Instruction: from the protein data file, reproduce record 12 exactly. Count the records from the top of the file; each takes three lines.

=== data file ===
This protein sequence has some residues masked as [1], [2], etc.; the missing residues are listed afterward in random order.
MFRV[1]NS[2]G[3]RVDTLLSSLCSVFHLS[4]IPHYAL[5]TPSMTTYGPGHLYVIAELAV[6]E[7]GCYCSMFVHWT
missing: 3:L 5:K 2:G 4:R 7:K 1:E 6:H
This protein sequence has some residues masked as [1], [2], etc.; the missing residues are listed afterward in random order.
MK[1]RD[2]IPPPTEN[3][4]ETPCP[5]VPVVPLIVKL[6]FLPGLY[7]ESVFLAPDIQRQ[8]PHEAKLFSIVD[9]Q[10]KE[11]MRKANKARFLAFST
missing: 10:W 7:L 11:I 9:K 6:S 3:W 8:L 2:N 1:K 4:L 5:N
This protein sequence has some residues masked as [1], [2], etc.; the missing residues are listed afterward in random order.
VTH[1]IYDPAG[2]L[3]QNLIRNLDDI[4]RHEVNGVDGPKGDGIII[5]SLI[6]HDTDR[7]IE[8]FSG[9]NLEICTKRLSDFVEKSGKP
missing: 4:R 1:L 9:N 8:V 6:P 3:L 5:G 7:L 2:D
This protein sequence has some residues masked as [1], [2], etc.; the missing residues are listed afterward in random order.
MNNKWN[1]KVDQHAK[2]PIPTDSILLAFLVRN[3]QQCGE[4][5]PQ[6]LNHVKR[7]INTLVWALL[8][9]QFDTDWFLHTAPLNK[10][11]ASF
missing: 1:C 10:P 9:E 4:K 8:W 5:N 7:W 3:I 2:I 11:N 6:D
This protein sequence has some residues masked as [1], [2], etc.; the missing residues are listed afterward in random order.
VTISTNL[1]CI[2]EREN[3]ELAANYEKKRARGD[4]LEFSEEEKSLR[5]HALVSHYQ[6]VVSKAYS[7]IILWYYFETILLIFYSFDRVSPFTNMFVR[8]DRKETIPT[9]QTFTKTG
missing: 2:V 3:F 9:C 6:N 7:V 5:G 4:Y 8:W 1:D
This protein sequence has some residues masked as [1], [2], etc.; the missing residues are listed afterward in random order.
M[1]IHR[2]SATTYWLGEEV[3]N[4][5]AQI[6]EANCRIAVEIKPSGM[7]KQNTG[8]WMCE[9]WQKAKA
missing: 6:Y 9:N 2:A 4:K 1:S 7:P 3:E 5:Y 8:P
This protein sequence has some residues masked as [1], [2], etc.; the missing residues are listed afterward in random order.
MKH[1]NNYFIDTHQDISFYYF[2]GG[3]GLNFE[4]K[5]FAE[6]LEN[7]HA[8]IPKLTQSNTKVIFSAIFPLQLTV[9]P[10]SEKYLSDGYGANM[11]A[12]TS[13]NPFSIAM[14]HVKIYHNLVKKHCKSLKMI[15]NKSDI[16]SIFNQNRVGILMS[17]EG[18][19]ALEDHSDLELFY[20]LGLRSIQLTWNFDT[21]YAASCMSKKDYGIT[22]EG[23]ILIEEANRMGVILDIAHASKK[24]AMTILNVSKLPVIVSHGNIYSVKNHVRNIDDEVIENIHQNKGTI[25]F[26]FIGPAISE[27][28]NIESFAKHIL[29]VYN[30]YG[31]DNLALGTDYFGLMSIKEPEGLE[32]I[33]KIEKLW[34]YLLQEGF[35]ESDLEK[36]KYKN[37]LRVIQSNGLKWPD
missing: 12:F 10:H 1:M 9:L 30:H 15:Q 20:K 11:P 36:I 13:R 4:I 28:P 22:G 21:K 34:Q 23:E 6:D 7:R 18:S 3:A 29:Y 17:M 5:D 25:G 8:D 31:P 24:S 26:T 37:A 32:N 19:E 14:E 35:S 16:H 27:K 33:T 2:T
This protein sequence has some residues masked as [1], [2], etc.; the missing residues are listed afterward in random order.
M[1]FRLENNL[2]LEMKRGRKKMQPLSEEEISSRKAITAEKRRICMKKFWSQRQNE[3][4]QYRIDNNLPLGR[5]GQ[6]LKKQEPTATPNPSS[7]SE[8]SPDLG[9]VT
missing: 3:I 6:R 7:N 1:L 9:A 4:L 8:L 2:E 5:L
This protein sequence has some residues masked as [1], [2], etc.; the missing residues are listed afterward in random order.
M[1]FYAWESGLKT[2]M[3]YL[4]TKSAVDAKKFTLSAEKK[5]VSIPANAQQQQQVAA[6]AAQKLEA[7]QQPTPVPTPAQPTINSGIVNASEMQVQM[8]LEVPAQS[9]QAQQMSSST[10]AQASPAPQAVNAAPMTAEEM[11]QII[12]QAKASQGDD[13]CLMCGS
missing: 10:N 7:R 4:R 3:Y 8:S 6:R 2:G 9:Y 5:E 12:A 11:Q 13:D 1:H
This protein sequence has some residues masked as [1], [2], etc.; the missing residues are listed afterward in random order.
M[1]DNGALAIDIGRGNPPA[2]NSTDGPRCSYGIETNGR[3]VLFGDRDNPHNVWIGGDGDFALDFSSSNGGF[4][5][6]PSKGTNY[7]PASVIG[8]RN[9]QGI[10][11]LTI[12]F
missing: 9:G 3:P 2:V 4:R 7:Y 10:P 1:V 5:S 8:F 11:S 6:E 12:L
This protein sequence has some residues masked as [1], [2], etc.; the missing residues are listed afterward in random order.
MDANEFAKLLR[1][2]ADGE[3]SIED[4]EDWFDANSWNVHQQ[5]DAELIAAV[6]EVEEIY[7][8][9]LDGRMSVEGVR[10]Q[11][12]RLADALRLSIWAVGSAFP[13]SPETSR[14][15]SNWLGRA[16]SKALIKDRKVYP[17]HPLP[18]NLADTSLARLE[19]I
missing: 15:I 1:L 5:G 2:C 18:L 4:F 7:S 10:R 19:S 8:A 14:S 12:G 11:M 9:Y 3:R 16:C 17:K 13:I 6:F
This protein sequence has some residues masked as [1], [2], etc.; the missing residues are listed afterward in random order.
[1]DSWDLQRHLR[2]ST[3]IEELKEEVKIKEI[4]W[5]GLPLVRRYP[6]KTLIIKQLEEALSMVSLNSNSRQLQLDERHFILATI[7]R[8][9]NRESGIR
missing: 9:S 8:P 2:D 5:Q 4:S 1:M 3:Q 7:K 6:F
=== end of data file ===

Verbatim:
This protein sequence has some residues masked as [1], [2], etc.; the missing residues are listed afterward in random order.
[1]DSWDLQRHLR[2]ST[3]IEELKEEVKIKEI[4]W[5]GLPLVRRYP[6]KTLIIKQLEEALSMVSLNSNSRQLQLDERHFILATI[7]R[8][9]NRESGIR
missing: 9:S 8:P 2:D 5:Q 4:S 1:M 3:Q 7:K 6:F